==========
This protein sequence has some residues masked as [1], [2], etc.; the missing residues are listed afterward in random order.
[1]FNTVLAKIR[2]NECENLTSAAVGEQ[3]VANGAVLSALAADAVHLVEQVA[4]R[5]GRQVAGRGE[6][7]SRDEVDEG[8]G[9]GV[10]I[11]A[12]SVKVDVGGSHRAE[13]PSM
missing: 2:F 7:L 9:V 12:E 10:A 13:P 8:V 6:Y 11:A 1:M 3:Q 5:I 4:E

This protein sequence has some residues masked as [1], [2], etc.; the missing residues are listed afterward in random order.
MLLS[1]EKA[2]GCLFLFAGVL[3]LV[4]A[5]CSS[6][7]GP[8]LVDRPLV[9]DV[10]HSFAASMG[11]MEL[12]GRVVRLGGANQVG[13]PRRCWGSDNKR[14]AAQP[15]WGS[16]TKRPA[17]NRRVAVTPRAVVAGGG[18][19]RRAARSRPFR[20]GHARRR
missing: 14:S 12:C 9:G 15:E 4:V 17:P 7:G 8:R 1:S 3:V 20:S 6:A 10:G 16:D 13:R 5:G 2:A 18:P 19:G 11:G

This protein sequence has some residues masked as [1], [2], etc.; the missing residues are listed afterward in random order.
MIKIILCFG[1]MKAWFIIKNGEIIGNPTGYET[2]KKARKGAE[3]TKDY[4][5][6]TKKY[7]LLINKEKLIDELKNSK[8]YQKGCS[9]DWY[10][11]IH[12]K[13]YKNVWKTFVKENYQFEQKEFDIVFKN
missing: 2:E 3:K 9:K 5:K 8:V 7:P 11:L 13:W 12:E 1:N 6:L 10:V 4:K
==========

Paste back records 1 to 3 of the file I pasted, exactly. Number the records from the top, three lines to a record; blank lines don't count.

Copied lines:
This protein sequence has some residues masked as [1], [2], etc.; the missing residues are listed afterward in random order.
[1]FNTVLAKIR[2]NECENLTSAAVGEQ[3]VANGAVLSALAADAVHLVEQVA[4]R[5]GRQVAGRGE[6][7]SRDEVDEG[8]G[9]GV[10]I[11]A[12]SVKVDVGGSHRAE[13]PSM
missing: 2:F 7:L 9:V 12:E 10:A 13:P 8:V 6:Y 11:A 1:M 3:Q 5:I 4:E

This protein sequence has some residues masked as [1], [2], etc.; the missing residues are listed afterward in random order.
MLLS[1]EKA[2]GCLFLFAGVL[3]LV[4]A[5]CSS[6][7]GP[8]LVDRPLV[9]DV[10]HSFAASMG[11]MEL[12]GRVVRLGGANQVG[13]PRRCWGSDNKR[14]AAQP[15]WGS[16]TKRPA[17]NRRVAVTPRAVVAGGG[18][19]RRAARSRPFR[20]GHARRR
missing: 14:S 12:C 9:G 15:E 4:V 17:P 7:G 8:R 1:S 3:V 20:S 6:A 10:G 16:D 13:R 5:G 2:A 18:P 19:G 11:G

This protein sequence has some residues masked as [1], [2], etc.; the missing residues are listed afterward in random order.
MIKIILCFG[1]MKAWFIIKNGEIIGNPTGYET[2]KKARKGAE[3]TKDY[4][5][6]TKKY[7]LLINKEKLIDELKNSK[8]YQKGCS[9]DWY[10][11]IH[12]K[13]YKNVWKTFVKENYQFEQKEFDIVFKN
missing: 2:E 3:K 9:K 5:K 8:V 7:P 11:L 13:W 12:E 1:N 6:L 10:V 4:K